One sub-text of the Age of Extremes is an autobiographic account of where the communists’ hopes went awry. Hobsbawm confronts the crimes associated with their realization. Indeed, far from severing bad Stalin from good socialism, Hobsbawm concludes that Stalin expressed his megalomania through the conviction that he was building a brighter future.
In the excitement left by the global triumph for liberalism, it is worthwhile to recall that, by late 1917, the choice throughout the Russian empire was not between the lemonade parliament of Kerensky and a dictatorship headed by Lenin. The alternative was either the Bolshevik or a fascism before the name.
The Bolshevik revolution came out of wars generated within capitalism, as would most of the socialist upsurges this century. The shadow of 1917 was cast by the pyramids of corpses from the Dardenelles to the Somme. To fight their foreign enemies, ruling classes had armed their conscripted populations who thereby had the chance win a civil war. By October 1918, the German and British high commands agreed to slop the slaughter out of fear that German troops would follow the example of the Russians and turn their guns against those who had expected them to do their duty.
Since the, the balance of social forces has been shifted towards a de-labourisation of warfare so that governments could fight each other without surrendering their monopoly over the power that grows out of the barrel of a gun.
Although Hobsbawm lavishes 20 pages on the collapse of the Soviet system, he is reduced to ascribing its course to “bad luck” and “worse luck”. He emphasizes how a boom from the sales of oil and gas to the West combined with easy foreign loans of the 1970s to relive the Brezhnev clique of the urgency to reform the Soviet economy. Further, that slush of revenues encouraged the Kremlin to blow out its arms race with the US through an increase in military expenditures by 4 per cent in real terms every year.
In a society which banned photocopiers because they could be used to spread subversion, Gorbachev realized that glasnost (political openness) was essential to perestroika (economic restructuring). But by letting out the truth about his regime, he surrendered the authority to redirect the productive system. Hobsbawm does not explore whether the flexibilities of computer-aided design and manufacture might coexist with a command economy and authoritarian culture. In their different ways, Mao and Gorbachev both failed because they put politics in command of the economy.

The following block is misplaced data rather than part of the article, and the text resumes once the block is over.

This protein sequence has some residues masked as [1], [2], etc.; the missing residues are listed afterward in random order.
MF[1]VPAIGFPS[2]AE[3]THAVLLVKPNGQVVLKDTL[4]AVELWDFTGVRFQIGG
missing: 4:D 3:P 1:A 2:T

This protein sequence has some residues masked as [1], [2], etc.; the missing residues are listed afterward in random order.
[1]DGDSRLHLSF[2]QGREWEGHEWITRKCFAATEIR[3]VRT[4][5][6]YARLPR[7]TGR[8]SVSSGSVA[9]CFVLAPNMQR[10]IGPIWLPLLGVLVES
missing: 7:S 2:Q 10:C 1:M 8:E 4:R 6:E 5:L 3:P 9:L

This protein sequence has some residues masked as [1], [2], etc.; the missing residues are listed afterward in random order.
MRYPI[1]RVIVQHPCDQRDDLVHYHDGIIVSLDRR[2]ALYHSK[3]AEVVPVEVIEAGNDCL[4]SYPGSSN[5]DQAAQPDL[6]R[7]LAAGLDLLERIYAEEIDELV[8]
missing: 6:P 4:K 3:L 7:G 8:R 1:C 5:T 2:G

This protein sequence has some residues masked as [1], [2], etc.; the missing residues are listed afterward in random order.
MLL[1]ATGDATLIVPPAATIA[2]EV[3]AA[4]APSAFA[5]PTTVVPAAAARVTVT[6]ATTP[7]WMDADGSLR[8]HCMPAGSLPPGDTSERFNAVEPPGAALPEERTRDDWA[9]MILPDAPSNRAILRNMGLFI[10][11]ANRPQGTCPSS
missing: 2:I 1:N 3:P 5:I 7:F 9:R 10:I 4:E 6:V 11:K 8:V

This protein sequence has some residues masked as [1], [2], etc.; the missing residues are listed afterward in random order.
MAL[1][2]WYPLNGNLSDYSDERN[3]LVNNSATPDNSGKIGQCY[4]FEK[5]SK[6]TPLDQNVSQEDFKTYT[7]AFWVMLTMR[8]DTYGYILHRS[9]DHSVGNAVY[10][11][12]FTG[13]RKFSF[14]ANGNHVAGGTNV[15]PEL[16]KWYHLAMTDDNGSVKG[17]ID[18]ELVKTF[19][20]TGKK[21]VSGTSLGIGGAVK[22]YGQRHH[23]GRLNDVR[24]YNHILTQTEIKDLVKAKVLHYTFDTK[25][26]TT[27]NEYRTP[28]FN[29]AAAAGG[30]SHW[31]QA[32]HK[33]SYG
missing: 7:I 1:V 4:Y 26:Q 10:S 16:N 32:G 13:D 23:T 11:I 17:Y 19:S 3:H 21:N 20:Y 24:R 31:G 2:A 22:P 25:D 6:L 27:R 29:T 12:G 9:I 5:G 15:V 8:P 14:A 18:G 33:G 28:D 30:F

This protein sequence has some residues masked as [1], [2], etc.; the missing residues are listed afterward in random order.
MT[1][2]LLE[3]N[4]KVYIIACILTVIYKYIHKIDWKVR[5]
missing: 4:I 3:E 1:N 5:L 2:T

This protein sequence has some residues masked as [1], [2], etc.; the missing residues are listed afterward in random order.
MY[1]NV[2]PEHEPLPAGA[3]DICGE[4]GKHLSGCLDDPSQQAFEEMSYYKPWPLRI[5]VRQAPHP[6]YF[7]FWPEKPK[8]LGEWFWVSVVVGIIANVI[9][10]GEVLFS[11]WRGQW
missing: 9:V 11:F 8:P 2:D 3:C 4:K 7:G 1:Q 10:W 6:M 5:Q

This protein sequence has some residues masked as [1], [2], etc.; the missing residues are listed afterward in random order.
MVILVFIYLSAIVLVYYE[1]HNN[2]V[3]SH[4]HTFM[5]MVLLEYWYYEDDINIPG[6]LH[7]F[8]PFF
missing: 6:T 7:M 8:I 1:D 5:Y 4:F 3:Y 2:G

The same could be said of Age of Extremes, which does almost nothing to connect cultural and political developments with the logic of capital accumulation. Throughout his career, Hobsbawm has quoted Marx when apposite, without relying on his texts for ready-made answers. Indeed, on issues relating to the labour process in the 19th century, Hobsbawm introduced concepts needed to elucidate whether the skilled trades became an aristocracy of labour. Beyond those specialist realism, little in his writings has been specifically Marxist. Rather, we have heard the voice of a radical equalitarian, coloured by a fondness for the USSR.
Nonetheless, Hobsbawm still affirms the relevance of Marx to any analysis of capitalism. He knows that the collapse of the Soviet Union could not refuter Marxism as a method for investigating capitalism, since Marx did not write about how to run a socialist economy. The worst that can be attributed to Marx is that he did not offer any guidance on how to do better. Around 1930, the Soviets cobbled together their plan our of the experiences of the previous decade, during which the peasantry had been allowed to grow richer but did not contribute to industrialisation.
Perhaps we should stop judging socialist revolutions as attempts to build a different socio-economic order. Leninism appealed through its anti-imperialism, which is the complement of nation building. China’s revolutions were a protracted war of national liberation from the West as well as from the Japanese. Pol Pot’s supporters still direct their fire at Vietnamese settlers. In North Korea, Kim Il Sung declared that his program of national autonomy, known as juche!, had superseded Marxism-Leninism. Deng’s leap towards a powerful economy for China is as much a fulfillment of the nationalist aims of the Chinese who supported the communists from 1937 to 1949 as any betrayal of the utopian programs attempted under Mao.